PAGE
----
I don't know how effective rallies are, but if it comes to that, I can understand the objectives of an anti-Bush rally. But a pro-Saddam rally? In India? Bush is a first-rate criminal, but Saddam was a despot. Is your complaint against his execution? But when you say a pro-Saddam rally, it doesn't suggest you are protesting the execution, but that Saddam was a good man and was meted out injustice. Effectively, you are saying despot is a good man! That such a rally was led by politicians and was approved of by the authorities concerned is, to my mind, a blatant exploitation of power and another kick on the common man's butt. The blessings of democary! Let's, then, do away with Gandhis, Tagores, pacifism from the school syllabi and let's study Saddams, Hitlers, and their heroic deeds. Politicians and their fucken games! But then in a country where you can lure people to vote for you just by supplying a packet each of chicken biryani and cheap liquor, will politics ever get better than this?

Afzal should certainly be hanged. For making fiasco of a great opportunity to eliminate the most heinous species on the planet.



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20 Jan 2007

Of Taxing Bondage

Posted by Oblivion in General | 8:56pm


Questioning the inevitability of the inevitables is an engaging business. Of the two inevitables - taxes and death - the latter's mystery seems easier to comprehend. As regards the former, I simply don't get why it exists.

There's the State, there are individuals and there are companies. Individuals and companies pay tax to the State on the income they earn, and everyone share the spoils. The higher the employment rate, the richer the State becomes and finds it easier to govern the millions. Fair enough till this point. The moment one starts tracking where his rupee is going to and how it is used, things get vague.

An individual pays tax on the income he earns (goes directly to State), on every product he buys (goes directly to companies), and on every service he avails of (goes partly to companies and State). I'm told the tax he pays is used by State for providing better security and comfort for people. So, if he earns X, pays Y% of X as tax, he and his countrymen get better roads, cables, army, water, electricity facilities and other stuff.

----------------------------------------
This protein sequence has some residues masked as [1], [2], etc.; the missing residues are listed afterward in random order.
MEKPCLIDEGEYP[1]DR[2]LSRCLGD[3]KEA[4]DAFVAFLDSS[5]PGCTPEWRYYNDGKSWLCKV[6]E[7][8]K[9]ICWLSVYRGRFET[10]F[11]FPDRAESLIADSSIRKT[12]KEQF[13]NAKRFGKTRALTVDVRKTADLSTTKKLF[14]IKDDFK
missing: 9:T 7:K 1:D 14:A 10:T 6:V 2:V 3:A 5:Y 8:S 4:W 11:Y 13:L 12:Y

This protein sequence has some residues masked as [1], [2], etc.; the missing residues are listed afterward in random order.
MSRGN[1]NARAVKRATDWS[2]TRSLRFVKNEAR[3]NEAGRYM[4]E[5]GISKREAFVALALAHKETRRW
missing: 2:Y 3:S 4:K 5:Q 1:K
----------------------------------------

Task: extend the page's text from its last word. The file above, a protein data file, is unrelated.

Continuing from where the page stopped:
State encourages him to invest in order to save a part of the Y% he pays as tax. Sounds good. But the State isn't so generous. If his income exceeds a certain something, investments don't help save tax further, because the State has progressive tax system in place. Besides, the investments have to be a considerable part of the remaining amount to be counted against the tax paid. So, the chap invests from the income that is exempt from tax in order to cut tax by only a negligible margin.

Paying tax is mandatory for all. On paper. If you are affluent or powerful, you evade tax and nobody can do anything. Those who chant Mera Bharat Mahaan might dismiss this, but, sadly for them, the data support the statement and data don't lie. The poor don't have enough income to pay tax anyways, so it's the middle group that takes the most burden. According to theory, and assuming the State considers everyone as equal, the infrastructure should be provided equally among all. Reality doesn't reflect an iota of this. In every city, there are posh areas. In these areas where majority evade tax, roads are absolutely great, any repairs are attended to with great alacrity and care, electricity hardly goes down, and traffic jams - rare occurrence on these roads - are cleared within minutes. In other areas where majority sincerely pay tax, life is a toil.

In Mumbai city alone, they collect Rs.60000 crores as tax every year. The amount spent is only Rs.20000 crores. So, they save Rs.40000 crores every year from one city. Given that they collect from all places across the country and that they have been doing this for decades, I wonder where all the amount that they haven't spent has gone to. Why doesn't the income-tax department show its annual general statement? If a tax-payer is a stakeholder in State, is it not his right to know where his money is going to? If the State makes it mandatory for all public limited companies to share annual general statements with public, why does it not practise this itself? There are many nations - money economies at that - that don't have income-tax policy and yet are doing absolutely fine, economically and otherwise. Why can't India do that? (Without doubt, there will be theories that explain why it works in those nations and why it isn't feasible in India, but theories just get stronger with time. Change the practice, and theories can be framed around that. No big deal.)